Deputy Chief Constable one of first officers in the country to be awarded new King’s Policing Medal
Staffordshire Police Deputy Chief Constable Emma Barnett has become one of the first officers in the country to be awarded the new King’s Policing Medal (KPM) for distinguished service.
Deputy Chief Constable Barnett was recently presented with the medal by The Princess Royal, Princess Anne, at Windsor Castle.
While some 60 people on the New Year’s Honours list were given various honours at the ceremony, Deputy Chief Constable Barnett was one of only two on the day to receive what are His Majesty King Charles’ first KPMs – 12 months after the death of his mother, Queen Elizabeth II.
Deputy Chief Constable Barnett is believed to be the first – through alphabetical order – to receive her medal.
“It was a fantastic experience and one I will never forget," she said.
"It is the proudest moment of my career and I am delighted that I have received the medal whilst still serving ahead of my retirement at the end of the year. Princess Anne knew about my career and my national work with victims, so it was incredibly personal and special.
“I also got to take my husband, my mum and my niece with me, and they stood close by so really got to see the personal investiture up close.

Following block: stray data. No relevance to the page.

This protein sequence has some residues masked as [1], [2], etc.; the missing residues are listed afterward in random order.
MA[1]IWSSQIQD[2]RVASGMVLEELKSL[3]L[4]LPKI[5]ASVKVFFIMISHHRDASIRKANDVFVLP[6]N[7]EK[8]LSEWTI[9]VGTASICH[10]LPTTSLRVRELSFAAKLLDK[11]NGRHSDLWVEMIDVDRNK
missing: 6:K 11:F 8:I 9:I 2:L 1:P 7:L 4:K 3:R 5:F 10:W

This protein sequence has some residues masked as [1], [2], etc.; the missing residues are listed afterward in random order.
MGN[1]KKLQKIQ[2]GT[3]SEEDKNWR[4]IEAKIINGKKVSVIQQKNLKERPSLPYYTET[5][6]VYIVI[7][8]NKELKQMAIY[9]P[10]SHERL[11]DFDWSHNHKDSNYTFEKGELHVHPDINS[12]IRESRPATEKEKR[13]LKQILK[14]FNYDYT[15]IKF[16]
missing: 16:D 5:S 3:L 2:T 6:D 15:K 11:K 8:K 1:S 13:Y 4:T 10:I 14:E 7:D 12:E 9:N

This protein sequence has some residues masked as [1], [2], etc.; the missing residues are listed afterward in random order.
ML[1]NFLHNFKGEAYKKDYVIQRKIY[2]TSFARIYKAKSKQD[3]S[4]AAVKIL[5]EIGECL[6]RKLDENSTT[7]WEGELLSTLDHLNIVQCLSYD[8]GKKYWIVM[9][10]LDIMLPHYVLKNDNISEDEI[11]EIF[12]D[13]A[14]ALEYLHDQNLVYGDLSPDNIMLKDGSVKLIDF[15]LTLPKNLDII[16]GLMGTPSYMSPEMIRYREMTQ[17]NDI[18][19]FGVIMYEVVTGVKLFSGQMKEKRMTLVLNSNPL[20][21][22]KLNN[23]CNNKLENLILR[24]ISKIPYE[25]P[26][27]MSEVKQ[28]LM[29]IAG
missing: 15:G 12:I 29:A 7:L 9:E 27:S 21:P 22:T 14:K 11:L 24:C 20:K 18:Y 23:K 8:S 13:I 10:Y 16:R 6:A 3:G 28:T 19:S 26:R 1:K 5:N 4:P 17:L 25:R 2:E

"As Windsor Castle was closed to all other visitors during the ceremony, you also get to look round some of the historic rooms and take pictures in the grounds.
“Policing has been a wonderful career and I have worked with many, many amazing colleagues.
"I’ve always aimed to do my best for colleagues and for the public and I hope I have made some difference along the way, over the past near 30 years, in West Midlands Police, Staffordshire Police and as the National Police Chief’s Council lead for victims and witnesses.
"I cannot describe how proud I am and it truly was a most memorable day at Windsor.”
The first person to be awarded the KPM from Staffordshire Constabulary, as it was known then, was Chief Superintendent Thomas Whitehurst in 1911.
The last person was Chief Constable Herbert Hunter, of Staffordshire County Police, in 1939.
Deputy Chief Constable Barnett is only the third woman in Staffordshire Police to receive the KPM/Queen’s Policing Medal (QPM).
In 1968, Superintendent Mary Wright of the Staffordshire County and Stoke-on-Trent Constabulary was awarded a QPM and Chief Constable Jane Sawyers was awarded a QPM in 2017.
The last person to be awarded the QPM was former Chief Constable Gareth Morgan in 2022.
Between 1939 and 1953, the KPM was replaced by the King's Police and Fire Service Medal (KPFSM).
It was awarded to six police officers who worked for either Staffordshire County Police or Stoke-on-Trent City Police.